For those of you not lucky enough to live in Edinburgh all year round,
An excellent taster for the season of work yet to come.
For this year’s Fringe, the VPT team have put together a programme of individually-themed events featuring a different roster of writers, actors and scripts each evening. Admittedly, the first night was unique in one respect: the performances were co-directed by Mark Thomson, whose normal business card identifies him as Artistic Director of the Royal Lyceum Theatre. Just for context: the following day, Thomson was due to start rehearsals with Brian Cox and Bill Paterson for his forthcoming production of Samuel Beckett's Waiting for Godot. His willingness to be involved with VPT is proof of how seriously Edinburgh’s indigenous theatre folk already take what’s happening here.
As themes go, The Village Pub Theatre Will See You Now was not among their strongest, with most writers taking from it some aspect of ‘new beginnings’, either in terms of situations or characters. Jonathan Holt’s Singing Set Me Free was a humorous take on how men can find happiness by being in touch with their emotions, while Belongings by Belle Jones underscored the different levels of possession in our property-fixated world. Tim Primrose’s Pussywhipped, meantime, focused instead on a new beginning for a relationship between two women, one of whom clearly considers the other to be a social and emotional “doormat” – until the tables are turned, quite spectacularly.
After a short interval, The Consecration of the Bishop by the acclaimed theatre maker Tim Crouch certainly grabbed the attention by disturbingly mixing the imagery of the anointment of a female bishop with the preparations for a suicide bomber – all in five minutes! In contrast, Sylvia Dow’s Annus Mirabilis was much more grounded in the everyday; a dinner date for two older people, Rose and Peter, who are each looking for some “agreeable company” to distract themselves from their post-divorce, post-bereavement loneliness.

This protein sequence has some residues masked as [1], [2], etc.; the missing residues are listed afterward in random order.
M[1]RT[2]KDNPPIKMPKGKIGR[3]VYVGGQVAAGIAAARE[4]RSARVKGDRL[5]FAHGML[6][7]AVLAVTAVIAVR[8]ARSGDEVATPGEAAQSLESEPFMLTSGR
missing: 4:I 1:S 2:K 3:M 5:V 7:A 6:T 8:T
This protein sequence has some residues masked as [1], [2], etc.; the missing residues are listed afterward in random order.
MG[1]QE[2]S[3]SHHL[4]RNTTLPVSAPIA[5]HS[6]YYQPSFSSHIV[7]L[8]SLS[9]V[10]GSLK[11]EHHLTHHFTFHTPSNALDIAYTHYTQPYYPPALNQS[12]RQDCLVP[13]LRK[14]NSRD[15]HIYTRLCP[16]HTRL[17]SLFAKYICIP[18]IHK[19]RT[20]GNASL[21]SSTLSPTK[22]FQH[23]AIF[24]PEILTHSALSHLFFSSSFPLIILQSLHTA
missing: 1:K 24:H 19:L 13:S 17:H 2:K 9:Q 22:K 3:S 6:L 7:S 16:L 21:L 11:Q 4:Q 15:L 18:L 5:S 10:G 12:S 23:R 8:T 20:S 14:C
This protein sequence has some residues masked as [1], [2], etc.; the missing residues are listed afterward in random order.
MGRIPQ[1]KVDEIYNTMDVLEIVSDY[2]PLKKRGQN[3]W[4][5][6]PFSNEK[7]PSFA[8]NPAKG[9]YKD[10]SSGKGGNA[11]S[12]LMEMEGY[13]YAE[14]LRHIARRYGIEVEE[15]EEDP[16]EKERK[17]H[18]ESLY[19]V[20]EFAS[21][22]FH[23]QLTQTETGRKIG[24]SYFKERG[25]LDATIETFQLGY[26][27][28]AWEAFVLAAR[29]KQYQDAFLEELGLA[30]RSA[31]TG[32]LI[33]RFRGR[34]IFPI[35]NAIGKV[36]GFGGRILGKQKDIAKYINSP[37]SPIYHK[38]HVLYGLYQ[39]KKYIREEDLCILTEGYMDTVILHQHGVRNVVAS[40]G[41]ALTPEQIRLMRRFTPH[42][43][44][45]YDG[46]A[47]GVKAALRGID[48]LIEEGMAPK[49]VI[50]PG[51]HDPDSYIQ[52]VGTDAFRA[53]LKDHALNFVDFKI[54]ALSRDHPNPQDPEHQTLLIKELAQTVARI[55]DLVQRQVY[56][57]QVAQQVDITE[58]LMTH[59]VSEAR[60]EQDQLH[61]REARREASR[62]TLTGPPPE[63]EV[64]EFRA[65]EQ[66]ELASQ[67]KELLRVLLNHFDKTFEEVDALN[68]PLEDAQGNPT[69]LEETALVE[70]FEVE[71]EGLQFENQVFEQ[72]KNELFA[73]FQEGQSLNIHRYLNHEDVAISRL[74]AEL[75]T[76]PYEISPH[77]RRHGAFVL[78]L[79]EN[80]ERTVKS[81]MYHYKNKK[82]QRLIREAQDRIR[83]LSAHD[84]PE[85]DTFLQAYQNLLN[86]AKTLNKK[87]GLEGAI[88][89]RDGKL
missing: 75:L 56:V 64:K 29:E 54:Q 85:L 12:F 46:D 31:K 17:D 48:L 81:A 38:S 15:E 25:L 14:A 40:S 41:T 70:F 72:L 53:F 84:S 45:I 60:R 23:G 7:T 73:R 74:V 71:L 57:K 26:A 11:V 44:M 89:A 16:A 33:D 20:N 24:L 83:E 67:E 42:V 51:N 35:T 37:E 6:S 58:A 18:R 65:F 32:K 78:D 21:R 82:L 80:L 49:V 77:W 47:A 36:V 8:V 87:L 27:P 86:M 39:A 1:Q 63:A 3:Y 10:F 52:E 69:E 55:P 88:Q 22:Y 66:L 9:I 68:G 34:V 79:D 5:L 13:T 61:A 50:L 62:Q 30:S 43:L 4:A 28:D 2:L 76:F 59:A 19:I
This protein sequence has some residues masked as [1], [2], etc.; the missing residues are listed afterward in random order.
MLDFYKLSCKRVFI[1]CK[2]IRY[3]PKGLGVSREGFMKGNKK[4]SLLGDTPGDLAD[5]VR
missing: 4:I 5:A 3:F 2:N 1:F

Initially, at least, Medio Pollito and the Jesus of Leith appeared to have the least connection with the theme of “new beginnings”, being essentially two boys telling different stories about their homes: one, a Mexican fairy tale about a one-eyed, one-legged “half chicken”, the other a version of Leith filled with bus shelter zombies, piss-smelling “superhero” Majestic Man, and the shaggy Jesus who stands outside a local pub with his dog.
Together and separately, actors Jamie Scott Gordon, Jonathan Holt, Belle Jones, and Sarah MacGillivray gave energy and focus to their roles. All in all, this was an excellent taster for the season of work yet to come. Which is appropriate enough; by a show of hands, a majority of the audience had never been to a VPT event before. They will surely have been impressed by what they saw.